Beyond Newt Scamander and Percival Graves, a slightly more humble witch steals the show in J.K. Rowling’s Fantastic Beasts and Where to Find Them. Still being a prominent member of the main cast means that she doesn’t go unnoticed, but amongst the rest of the action, Queenie Goldstein’s excellence as a character can get overlooked.
On the surface, Queenie (Alison Sudol) is an angelic woman, warm and welcoming, with a particular talent for reading minds. When we get to look past that, though, there’s far more intrigue to her character. With a bucketload of emotional intuitiveness enhanced by both her brilliant legilimency and sorrowful past, there’s no doubt that these aspects of Queenie will become even more of a crucial addition to the Harry Potter universe in future sequels.
There’s a lot of sex in Black Mirror, which probably shouldn’t be that surprising considering that as a society, we seem to be obsessed with the act of mushing things together. But, it’s also because technology and sex are very closely linked. Thanks to modern creations like the internet, we can now watch two (or more) people we don’t know get it on in the comfort of our own homes. It’s actually really weird when you think about it, which is probably why we don’t really tend to think about it.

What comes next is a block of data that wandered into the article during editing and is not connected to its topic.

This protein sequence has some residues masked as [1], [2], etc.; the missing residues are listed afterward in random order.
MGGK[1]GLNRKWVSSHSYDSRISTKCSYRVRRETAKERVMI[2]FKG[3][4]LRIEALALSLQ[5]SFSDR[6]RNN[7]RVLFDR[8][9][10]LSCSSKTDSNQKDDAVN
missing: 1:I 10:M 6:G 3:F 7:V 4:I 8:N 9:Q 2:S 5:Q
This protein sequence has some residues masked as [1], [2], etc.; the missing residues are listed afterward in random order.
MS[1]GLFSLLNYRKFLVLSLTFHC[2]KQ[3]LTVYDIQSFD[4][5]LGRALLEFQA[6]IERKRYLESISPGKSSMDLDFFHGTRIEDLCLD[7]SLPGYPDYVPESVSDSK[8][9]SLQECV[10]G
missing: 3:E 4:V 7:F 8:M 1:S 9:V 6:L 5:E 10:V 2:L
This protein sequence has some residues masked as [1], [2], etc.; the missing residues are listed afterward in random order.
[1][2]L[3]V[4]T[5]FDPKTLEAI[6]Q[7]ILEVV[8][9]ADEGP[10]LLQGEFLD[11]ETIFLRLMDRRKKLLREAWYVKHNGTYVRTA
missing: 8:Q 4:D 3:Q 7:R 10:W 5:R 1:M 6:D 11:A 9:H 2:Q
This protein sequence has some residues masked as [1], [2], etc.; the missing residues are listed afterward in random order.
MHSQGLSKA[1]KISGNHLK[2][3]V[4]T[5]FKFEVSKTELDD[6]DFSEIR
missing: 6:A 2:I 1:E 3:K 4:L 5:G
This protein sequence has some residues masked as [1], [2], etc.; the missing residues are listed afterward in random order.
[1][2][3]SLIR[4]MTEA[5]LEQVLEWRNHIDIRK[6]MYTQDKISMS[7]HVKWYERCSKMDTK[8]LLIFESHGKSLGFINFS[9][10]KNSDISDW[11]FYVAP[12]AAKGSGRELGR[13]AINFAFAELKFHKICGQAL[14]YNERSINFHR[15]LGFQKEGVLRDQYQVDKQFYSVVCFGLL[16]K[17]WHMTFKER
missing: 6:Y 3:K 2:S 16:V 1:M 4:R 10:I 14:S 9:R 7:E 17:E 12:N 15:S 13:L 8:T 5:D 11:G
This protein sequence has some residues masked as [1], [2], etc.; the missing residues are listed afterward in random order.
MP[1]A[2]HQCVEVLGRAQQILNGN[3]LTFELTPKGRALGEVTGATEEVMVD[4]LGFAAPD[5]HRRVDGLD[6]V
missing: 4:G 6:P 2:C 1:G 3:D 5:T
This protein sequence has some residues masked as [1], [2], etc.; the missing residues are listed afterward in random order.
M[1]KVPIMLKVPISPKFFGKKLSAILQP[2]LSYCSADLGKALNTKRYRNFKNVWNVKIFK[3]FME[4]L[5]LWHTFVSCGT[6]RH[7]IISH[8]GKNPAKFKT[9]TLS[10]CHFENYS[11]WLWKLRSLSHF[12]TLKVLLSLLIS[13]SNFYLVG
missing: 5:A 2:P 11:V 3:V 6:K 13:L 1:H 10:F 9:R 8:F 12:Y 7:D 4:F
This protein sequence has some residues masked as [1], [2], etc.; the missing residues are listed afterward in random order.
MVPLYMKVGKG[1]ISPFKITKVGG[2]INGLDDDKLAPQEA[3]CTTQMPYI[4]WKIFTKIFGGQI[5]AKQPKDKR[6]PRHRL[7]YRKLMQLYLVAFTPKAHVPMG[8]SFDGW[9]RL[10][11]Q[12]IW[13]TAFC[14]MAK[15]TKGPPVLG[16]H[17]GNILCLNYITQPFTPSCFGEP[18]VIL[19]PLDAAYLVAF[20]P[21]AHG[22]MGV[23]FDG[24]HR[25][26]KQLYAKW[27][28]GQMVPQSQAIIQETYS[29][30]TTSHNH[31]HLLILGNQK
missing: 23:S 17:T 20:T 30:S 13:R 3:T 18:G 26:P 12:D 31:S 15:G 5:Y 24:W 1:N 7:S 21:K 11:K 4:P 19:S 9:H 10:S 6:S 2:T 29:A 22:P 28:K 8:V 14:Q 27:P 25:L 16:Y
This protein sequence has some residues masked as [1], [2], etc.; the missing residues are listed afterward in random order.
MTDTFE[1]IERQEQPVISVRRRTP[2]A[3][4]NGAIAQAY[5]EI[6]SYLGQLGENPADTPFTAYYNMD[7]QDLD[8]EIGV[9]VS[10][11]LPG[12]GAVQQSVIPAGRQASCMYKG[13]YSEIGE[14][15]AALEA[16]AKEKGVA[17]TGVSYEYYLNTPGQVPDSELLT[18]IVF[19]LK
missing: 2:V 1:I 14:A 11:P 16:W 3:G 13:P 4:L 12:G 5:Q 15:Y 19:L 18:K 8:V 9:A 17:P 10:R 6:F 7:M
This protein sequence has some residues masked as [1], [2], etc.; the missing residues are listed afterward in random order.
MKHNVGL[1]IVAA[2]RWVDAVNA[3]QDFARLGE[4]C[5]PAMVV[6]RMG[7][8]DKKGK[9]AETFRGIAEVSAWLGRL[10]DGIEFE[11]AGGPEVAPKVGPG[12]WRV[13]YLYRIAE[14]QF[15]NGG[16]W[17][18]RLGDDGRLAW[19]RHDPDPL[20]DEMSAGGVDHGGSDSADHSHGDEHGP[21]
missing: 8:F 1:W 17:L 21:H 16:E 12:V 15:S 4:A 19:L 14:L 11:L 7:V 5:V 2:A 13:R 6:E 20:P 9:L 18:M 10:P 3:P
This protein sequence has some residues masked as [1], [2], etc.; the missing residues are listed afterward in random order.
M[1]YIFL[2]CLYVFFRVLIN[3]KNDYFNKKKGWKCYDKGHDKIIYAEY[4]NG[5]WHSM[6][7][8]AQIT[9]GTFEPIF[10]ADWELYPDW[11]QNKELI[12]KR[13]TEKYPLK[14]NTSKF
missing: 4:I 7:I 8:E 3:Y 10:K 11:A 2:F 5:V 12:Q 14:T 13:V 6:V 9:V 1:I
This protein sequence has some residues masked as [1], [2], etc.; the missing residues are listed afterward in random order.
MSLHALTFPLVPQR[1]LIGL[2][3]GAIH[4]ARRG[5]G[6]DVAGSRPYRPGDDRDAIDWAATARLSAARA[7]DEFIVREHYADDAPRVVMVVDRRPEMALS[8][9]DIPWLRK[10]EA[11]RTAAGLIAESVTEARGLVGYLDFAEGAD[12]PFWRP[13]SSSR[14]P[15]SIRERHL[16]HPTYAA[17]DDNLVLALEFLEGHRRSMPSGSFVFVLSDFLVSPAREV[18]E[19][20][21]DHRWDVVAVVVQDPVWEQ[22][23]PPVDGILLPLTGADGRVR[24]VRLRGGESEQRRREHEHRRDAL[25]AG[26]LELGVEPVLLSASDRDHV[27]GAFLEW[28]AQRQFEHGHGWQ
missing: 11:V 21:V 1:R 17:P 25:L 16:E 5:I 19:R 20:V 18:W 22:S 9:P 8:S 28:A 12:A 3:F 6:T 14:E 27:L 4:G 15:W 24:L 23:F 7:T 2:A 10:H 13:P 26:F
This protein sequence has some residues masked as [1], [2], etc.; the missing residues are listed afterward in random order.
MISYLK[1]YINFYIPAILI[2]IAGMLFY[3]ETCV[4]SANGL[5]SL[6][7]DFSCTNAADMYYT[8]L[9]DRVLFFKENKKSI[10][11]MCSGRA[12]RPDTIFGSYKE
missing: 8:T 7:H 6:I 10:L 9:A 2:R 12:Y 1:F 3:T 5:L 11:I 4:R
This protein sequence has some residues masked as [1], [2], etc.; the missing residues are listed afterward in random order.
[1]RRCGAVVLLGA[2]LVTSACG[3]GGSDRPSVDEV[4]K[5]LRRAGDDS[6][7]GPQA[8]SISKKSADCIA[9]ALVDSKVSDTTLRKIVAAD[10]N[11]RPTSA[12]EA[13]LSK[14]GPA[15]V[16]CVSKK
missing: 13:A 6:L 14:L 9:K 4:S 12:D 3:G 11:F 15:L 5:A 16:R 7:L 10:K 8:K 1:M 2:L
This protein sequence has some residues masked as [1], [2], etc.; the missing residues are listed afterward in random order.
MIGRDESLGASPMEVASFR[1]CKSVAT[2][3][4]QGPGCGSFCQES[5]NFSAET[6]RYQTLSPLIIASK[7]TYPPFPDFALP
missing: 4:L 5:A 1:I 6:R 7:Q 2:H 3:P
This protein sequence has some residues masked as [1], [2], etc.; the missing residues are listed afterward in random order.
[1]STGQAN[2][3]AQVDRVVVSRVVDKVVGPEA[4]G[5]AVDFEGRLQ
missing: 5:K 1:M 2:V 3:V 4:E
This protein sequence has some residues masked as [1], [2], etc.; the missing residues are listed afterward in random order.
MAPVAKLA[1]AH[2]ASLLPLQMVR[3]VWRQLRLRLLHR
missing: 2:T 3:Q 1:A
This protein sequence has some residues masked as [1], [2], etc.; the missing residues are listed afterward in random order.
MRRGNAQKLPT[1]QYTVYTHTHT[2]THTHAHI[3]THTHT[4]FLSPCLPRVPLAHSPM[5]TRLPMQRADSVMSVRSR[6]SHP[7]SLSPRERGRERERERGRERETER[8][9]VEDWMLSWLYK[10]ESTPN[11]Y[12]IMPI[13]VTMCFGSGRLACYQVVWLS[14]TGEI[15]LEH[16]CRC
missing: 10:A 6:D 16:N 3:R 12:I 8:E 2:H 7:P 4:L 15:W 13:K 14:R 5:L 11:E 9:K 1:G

In true Black Mirror style, we’re being forced to consider something we’d prefer to ignore. All throughout this series, there’s some sort of reference to porn, whether it be the blatantly obvious one in “Fifteen Million Merits” or the mentally scarring one in “Shut Up and Dance.” Without seeming condescending or overly preachy, it highlights the problems with porn, giving us something to reflect upon next time we open up the spank bank — which we probably won’t do, but should at least try.